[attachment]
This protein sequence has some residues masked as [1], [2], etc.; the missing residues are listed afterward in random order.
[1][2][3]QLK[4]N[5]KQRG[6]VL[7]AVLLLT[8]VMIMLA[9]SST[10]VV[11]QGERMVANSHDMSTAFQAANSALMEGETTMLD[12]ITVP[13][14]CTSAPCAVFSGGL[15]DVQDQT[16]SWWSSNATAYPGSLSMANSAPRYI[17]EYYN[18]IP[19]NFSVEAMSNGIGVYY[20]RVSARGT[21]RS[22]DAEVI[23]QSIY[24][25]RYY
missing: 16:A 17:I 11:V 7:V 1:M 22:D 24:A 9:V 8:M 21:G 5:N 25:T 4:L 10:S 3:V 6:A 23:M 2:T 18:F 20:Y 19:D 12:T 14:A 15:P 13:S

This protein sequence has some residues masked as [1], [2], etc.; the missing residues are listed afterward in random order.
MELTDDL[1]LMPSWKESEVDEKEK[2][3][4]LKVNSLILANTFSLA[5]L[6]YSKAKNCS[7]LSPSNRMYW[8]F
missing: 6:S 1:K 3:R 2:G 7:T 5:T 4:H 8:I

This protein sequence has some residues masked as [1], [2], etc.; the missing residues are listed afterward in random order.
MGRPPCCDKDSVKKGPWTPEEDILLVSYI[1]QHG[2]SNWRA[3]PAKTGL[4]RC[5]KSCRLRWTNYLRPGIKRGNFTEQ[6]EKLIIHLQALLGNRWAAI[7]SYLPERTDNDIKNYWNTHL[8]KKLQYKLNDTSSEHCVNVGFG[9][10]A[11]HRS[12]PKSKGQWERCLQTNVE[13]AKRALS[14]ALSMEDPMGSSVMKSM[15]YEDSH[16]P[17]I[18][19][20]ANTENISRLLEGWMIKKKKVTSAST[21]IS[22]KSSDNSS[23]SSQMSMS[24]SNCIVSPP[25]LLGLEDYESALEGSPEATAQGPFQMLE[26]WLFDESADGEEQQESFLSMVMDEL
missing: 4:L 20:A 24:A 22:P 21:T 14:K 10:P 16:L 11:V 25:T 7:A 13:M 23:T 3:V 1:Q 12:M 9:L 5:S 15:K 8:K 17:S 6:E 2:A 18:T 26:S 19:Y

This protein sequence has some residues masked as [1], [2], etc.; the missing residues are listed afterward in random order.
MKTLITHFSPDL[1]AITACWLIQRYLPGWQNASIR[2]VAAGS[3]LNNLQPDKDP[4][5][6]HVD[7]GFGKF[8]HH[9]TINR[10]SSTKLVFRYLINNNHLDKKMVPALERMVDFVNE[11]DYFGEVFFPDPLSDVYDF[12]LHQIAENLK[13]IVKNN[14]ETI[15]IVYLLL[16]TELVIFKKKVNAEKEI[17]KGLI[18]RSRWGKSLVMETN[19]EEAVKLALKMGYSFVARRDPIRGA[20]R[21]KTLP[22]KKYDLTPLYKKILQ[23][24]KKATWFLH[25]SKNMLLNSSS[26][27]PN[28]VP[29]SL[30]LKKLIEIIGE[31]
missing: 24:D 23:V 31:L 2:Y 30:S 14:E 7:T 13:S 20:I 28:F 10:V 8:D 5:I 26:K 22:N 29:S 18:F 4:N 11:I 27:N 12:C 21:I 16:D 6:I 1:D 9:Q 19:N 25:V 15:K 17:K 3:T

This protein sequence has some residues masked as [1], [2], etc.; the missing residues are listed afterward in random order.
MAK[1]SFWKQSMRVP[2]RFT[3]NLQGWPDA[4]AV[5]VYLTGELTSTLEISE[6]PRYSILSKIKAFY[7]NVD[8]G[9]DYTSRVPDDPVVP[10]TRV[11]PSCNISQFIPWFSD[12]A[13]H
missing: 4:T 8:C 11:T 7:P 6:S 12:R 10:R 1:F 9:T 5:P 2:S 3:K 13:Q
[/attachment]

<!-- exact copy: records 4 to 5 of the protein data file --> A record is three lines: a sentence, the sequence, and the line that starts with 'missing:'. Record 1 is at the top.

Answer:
This protein sequence has some residues masked as [1], [2], etc.; the missing residues are listed afterward in random order.
MKTLITHFSPDL[1]AITACWLIQRYLPGWQNASIR[2]VAAGS[3]LNNLQPDKDP[4][5][6]HVD[7]GFGKF[8]HH[9]TINR[10]SSTKLVFRYLINNNHLDKKMVPALERMVDFVNE[11]DYFGEVFFPDPLSDVYDF[12]LHQIAENLK[13]IVKNN[14]ETI[15]IVYLLL[16]TELVIFKKKVNAEKEI[17]KGLI[18]RSRWGKSLVMETN[19]EEAVKLALKMGYSFVARRDPIRGA[20]R[21]KTLP[22]KKYDLTPLYKKILQ[23][24]KKATWFLH[25]SKNMLLNSSS[26][27]PN[28]VP[29]SL[30]LKKLIEIIGE[31]
missing: 24:D 23:V 31:L 2:Y 30:S 14:E 7:T 13:S 20:I 28:F 10:V 8:D 5:I 26:K 22:N 29:S 18:F 4:N 11:I 27:N 12:C 21:I 16:D 6:I 1:D 9:Q 19:N 25:V 15:K 17:K 3:T

This protein sequence has some residues masked as [1], [2], etc.; the missing residues are listed afterward in random order.
MAK[1]SFWKQSMRVP[2]RFT[3]NLQGWPDA[4]AV[5]VYLTGELTSTLEISE[6]PRYSILSKIKAFY[7]NVD[8]G[9]DYTSRVPDDPVVP[10]TRV[11]PSCNISQFIPWFSD[12]A[13]H
missing: 4:T 8:C 11:T 7:P 6:S 12:R 10:R 1:F 9:T 5:P 2:S 3:K 13:Q